Industroyer, The Ukrainian Power Grid Attacks
My post contentThe cyberattacks on Ukraine's power grid in December 2015 and later in 2016 were the 2nd known APT conducted OT (Operation Technology) attacks of its kind against power plants; the first one on Iranian nuclear facilities in 2010 conducted by the US and Israeli joint taskforce and the second one was orchestrated by Russians. The common unique feature of these attacks was the capability of malware to directly interact with industrial components, causing physical effects, however, the Russian malware, called Industroyer and specifically crafted for interaction with ICS (Industrial Control System), was believed to be more sophisticated and dangerous.
The attackers utilized various capabilities not only in penetration into the network by spear phishing but also in maintaining a long time very effective presence for several months without detection, harvesting credential, elevating access, detailed mapping of the network, connecting to the power grid control system and operating the ICS and SCADA (Supervisory Control and Data Acquisition) to successfully carry out such an advanced operation.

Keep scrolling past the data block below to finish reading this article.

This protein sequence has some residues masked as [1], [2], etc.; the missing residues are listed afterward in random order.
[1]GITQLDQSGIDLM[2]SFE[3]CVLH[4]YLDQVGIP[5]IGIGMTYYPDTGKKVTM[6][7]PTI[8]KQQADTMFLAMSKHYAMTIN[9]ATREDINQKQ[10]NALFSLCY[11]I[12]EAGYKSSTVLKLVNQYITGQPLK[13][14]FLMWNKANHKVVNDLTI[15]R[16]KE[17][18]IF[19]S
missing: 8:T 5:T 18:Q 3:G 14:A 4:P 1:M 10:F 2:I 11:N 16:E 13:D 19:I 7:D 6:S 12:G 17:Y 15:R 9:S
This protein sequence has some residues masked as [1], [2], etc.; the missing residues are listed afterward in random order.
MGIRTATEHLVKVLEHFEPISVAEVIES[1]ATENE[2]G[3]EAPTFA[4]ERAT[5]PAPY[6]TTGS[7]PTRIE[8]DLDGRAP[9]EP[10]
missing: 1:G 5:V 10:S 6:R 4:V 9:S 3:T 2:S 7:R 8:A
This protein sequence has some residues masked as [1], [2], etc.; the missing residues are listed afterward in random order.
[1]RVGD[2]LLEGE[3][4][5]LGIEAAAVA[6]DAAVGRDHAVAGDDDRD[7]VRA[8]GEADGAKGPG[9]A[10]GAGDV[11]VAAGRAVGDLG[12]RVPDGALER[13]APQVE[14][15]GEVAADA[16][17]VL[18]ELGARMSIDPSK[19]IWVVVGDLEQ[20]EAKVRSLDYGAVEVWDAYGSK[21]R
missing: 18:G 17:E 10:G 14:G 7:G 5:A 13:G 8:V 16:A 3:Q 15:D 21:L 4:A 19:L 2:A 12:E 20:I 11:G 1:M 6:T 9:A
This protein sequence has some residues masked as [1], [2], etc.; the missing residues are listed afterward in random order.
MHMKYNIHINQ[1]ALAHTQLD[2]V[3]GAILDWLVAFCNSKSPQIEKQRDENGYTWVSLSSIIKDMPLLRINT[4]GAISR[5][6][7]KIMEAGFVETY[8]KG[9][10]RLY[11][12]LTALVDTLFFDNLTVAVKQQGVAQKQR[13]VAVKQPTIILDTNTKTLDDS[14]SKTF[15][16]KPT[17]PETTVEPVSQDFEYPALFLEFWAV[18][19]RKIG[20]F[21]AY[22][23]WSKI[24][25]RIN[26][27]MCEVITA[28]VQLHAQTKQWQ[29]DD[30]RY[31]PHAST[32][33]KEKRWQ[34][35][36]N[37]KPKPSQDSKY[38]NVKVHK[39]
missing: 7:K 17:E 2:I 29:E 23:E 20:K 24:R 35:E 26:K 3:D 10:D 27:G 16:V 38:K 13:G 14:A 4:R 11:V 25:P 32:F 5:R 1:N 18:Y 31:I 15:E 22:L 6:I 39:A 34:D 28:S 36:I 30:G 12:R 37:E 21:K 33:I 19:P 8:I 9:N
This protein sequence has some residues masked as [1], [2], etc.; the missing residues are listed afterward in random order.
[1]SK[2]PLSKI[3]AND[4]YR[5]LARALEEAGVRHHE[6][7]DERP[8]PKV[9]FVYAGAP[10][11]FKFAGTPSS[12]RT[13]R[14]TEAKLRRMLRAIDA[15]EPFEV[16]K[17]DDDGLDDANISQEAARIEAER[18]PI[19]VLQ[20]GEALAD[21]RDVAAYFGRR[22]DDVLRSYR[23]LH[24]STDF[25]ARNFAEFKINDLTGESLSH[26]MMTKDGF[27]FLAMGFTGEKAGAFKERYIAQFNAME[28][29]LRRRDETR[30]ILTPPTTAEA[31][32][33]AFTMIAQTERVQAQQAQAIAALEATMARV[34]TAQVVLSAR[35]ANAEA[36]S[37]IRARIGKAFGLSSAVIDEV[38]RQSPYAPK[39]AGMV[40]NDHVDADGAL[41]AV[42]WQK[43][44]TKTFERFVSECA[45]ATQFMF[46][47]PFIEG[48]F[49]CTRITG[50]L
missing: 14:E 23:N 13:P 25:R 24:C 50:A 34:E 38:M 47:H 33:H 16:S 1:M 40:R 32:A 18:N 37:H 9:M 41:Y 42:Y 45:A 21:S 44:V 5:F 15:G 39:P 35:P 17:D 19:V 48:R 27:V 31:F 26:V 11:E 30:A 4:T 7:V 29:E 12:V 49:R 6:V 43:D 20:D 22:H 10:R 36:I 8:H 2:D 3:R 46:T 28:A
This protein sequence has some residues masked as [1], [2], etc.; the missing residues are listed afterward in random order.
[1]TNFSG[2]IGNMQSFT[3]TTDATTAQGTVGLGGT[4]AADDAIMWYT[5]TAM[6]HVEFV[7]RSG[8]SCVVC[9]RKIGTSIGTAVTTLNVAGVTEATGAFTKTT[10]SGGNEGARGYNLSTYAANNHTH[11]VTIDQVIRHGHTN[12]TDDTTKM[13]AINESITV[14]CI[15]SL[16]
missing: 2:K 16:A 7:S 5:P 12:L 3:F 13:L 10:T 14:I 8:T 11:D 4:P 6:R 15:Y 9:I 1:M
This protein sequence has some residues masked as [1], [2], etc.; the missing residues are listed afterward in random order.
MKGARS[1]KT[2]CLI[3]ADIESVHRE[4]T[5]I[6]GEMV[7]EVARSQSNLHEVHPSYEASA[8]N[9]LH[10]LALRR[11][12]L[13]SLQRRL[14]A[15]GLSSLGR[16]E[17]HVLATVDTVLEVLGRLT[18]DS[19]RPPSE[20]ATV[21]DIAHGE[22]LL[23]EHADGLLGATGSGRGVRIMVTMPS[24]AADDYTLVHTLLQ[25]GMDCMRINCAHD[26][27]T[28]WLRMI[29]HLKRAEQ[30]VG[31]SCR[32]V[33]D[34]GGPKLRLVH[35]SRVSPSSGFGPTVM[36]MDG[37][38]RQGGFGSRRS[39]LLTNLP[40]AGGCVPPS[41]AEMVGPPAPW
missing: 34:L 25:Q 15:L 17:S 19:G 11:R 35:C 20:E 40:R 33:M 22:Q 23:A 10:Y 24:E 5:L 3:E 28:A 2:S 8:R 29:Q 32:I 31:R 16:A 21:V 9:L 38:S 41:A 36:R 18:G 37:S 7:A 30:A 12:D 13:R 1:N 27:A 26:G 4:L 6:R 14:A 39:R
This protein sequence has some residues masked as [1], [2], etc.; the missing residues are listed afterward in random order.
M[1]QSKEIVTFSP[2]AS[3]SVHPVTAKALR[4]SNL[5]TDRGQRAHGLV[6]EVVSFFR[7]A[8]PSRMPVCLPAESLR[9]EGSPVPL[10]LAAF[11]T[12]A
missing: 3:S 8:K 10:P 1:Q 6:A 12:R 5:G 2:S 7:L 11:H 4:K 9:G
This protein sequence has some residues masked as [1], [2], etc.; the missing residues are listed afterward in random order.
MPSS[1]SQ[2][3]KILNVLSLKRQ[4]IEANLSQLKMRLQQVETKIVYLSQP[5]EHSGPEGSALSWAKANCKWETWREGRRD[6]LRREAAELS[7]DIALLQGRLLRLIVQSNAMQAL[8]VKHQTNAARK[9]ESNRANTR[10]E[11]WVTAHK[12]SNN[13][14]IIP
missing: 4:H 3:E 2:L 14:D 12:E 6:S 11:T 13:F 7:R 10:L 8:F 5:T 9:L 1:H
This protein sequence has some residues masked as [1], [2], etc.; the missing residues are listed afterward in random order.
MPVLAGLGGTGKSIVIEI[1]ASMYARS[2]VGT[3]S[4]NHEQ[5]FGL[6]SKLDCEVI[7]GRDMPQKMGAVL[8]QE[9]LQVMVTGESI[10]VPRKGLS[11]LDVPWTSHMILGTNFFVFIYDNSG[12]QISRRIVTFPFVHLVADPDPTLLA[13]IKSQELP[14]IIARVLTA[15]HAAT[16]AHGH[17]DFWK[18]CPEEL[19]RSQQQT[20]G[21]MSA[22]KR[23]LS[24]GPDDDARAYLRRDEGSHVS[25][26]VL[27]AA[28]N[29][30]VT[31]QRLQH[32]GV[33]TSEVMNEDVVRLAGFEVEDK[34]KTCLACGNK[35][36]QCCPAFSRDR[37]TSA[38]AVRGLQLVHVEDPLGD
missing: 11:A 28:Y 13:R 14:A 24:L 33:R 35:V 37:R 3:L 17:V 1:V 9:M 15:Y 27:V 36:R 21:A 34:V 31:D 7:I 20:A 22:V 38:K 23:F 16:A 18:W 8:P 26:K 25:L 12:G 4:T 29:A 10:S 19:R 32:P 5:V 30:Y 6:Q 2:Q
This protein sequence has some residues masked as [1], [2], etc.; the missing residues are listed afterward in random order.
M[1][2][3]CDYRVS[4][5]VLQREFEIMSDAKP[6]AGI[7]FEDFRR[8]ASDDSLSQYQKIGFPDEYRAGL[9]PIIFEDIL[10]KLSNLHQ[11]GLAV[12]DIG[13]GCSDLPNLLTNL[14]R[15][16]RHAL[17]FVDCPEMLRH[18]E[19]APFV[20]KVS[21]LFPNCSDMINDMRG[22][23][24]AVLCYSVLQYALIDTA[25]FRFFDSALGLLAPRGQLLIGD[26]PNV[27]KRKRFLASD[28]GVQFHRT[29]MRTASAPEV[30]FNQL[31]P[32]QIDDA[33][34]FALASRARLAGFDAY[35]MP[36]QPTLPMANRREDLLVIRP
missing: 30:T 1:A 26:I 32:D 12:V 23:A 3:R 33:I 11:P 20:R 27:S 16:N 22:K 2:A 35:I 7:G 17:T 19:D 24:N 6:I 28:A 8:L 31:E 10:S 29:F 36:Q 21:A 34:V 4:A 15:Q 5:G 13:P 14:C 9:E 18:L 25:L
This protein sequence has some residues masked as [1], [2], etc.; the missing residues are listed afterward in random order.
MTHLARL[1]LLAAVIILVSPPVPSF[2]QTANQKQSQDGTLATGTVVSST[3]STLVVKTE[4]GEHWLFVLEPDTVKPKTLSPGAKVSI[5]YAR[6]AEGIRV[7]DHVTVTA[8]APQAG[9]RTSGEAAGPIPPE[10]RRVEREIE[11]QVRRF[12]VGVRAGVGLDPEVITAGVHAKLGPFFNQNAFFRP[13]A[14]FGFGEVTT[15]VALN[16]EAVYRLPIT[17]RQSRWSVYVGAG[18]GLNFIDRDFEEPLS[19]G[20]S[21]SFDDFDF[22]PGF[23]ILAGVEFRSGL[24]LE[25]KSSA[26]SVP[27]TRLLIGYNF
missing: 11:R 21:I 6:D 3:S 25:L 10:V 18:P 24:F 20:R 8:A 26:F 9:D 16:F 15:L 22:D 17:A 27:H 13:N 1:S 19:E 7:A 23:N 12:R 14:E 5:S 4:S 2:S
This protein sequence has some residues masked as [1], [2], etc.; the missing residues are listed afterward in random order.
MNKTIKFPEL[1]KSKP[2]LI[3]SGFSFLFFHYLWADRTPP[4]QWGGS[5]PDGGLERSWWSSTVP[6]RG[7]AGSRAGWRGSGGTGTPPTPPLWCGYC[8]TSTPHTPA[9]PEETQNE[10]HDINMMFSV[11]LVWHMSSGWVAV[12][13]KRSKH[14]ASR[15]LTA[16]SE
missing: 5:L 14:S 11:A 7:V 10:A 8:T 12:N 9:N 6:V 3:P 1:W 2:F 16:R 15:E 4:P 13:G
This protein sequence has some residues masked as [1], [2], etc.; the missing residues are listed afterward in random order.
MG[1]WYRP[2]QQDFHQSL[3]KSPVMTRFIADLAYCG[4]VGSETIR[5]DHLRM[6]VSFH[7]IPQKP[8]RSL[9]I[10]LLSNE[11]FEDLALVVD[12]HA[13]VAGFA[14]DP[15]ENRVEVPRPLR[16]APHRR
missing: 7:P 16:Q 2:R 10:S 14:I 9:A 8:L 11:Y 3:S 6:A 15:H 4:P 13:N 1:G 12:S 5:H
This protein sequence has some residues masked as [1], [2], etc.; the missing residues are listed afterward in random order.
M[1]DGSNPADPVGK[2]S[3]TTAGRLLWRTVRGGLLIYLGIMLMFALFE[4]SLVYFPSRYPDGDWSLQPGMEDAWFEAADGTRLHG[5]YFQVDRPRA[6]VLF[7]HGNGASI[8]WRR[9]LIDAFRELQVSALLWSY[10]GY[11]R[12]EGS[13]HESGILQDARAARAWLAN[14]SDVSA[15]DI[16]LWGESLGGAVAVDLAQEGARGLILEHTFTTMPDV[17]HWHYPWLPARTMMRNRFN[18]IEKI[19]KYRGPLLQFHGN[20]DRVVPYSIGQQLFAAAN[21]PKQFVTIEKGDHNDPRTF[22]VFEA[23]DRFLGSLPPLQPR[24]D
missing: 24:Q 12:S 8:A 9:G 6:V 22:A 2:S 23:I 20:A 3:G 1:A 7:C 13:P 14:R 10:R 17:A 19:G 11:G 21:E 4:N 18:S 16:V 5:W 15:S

Remote access to the SCADA system enabled the hackers to take control of over 30 substations, distribution systems, relays, backup power systems, and workstations. In order to maximize the damage, they wiped out the workstations' storage and performed a DDoS attack on the phone system to sabotage the communication and recovery operation.
Hackers had owned the control systems, and Ukrainians were, in fact, locked out of the systems, so they were forced to manually access and control the substations to restore the power. The attack in December 2015 caused a blackout for a few hours and disrupted the lives of over 225,000 Ukrainians. December 2016 caused a power grid interruption that was providing energy to over 2 million of Kyiv’s population, the Capital city of Ukraine, for several hours.
Cyberattacks of this magnitude (like Iranian centrifuges or Ukrainian power grid) are considered next-gen warfare and frighteningly are posing a real threat to our societies in coming years. While using OT is an important part of modern living and infrastructure necessities, we need to take certain steps to secure it, such as:
Network segmentation or separation
Maximizing the network security by employing VPNs, firewalls, IDS, IPS, zero trust policies, advanced IAM, more restricted access control, and advanced monitoring systems
Multi-layered defense mechanism
Security awareness programs to minimize the human element threat factor
https://www.youtube.com/watch?v=d18kbimxpuA&ab_channel=InternationalSocietyofAutomation-ISALinks to an external site.